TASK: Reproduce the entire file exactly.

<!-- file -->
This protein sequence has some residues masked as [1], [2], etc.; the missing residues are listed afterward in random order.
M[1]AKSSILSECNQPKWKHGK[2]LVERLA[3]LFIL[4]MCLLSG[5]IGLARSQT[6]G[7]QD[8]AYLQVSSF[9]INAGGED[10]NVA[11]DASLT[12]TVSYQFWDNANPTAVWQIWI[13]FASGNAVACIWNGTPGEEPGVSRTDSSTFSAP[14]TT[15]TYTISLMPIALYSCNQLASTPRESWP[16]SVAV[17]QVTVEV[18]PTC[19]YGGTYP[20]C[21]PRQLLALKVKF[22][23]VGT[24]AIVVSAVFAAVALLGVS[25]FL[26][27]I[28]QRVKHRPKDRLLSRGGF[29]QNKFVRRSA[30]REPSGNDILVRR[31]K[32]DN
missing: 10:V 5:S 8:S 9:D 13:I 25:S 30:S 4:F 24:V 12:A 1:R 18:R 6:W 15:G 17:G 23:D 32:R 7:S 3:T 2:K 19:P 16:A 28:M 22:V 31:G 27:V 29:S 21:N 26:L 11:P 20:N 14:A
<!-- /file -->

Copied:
This protein sequence has some residues masked as [1], [2], etc.; the missing residues are listed afterward in random order.
M[1]AKSSILSECNQPKWKHGK[2]LVERLA[3]LFIL[4]MCLLSG[5]IGLARSQT[6]G[7]QD[8]AYLQVSSF[9]INAGGED[10]NVA[11]DASLT[12]TVSYQFWDNANPTAVWQIWI[13]FASGNAVACIWNGTPGEEPGVSRTDSSTFSAP[14]TT[15]TYTISLMPIALYSCNQLASTPRESWP[16]SVAV[17]QVTVEV[18]PTC[19]YGGTYP[20]C[21]PRQLLALKVKF[22][23]VGT[24]AIVVSAVFAAVALLGVS[25]FL[26][27]I[28]QRVKHRPKDRLLSRGGF[29]QNKFVRRSA[30]REPSGNDILVRR[31]K[32]DN
missing: 10:V 5:S 8:S 9:D 13:I 25:S 30:S 4:F 24:V 12:A 1:R 18:R 6:W 15:G 17:G 23:D 32:R 7:S 3:T 2:K 19:P 16:A 28:M 22:V 31:G 27:V 29:S 21:N 26:L 11:P 20:N 14:A